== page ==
My advice? Keep it professional and high level. This doesn’t mean that you can’t make friends and get to know the people you work with all day every day, but I think it’s important not to get too personal. Believe me, your coworkers don’t really want to know all about how your brother is the spoiled one in the family and that it’s not fair. It’s just too much information and gives people a reason to gossip.

Remember, at the end of the day, these are the people that either report to you or vice versa – so forming respectful and professional relationships is the key to success in the workplace.

Friday, June 29, 2007

Overworked? You Don’t Have to Be.

As a business owner, efficiency is critical. Although there are many perks to being your own boss, one major downside is that the workday never ends. The weight of responsibility can be daunting and the guilt can be crushing if things aren’t running smoothly or your employees end up carrying those responsibilities as well.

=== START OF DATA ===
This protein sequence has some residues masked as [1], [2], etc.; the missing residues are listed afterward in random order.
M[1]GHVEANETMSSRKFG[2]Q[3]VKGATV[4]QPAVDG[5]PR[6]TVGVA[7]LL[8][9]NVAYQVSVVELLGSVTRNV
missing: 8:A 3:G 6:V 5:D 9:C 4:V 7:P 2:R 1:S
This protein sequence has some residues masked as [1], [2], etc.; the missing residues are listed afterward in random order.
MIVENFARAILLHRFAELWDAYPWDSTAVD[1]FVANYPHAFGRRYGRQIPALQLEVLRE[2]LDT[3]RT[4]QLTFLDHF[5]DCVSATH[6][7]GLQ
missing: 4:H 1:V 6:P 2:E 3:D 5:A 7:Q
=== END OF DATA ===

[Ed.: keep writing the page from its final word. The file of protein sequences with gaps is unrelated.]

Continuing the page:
It’s only natural that as a business owner, many hours will be devoted to your company, including the sleep lost when you’re up at night worrying. Luckily, there are a few guidelines that you can practice to ensure that life isn’t swallowed up in the chaos.

Meetings – meetings can take up half your day before you even know what hit you when they are unstructured and unorganized, irrelevant and too long.

So how can you make company/staff meetings more effective?

Preparation – never come to a meeting unprepared. Stick to a plan and prioritize topics so that the most important topics are sure to be discussed and announced before time runs out. If the meeting time is up and you haven’t gotten to your low priority topics – include them in a company email (this should already be written out in the meeting notes you’ve prepared).

Segmentation – although it’s great to include everyone and get them up to speed on what all the departments are doing, chances are, they aren’t really going to be that engaged if it doesn’t pertain to them. Wherever possible, segment meetings and include only those that need to know about the topics at hand. In some cases, these people can be the messengers of high level takeaways to those that weren’t in the meeting.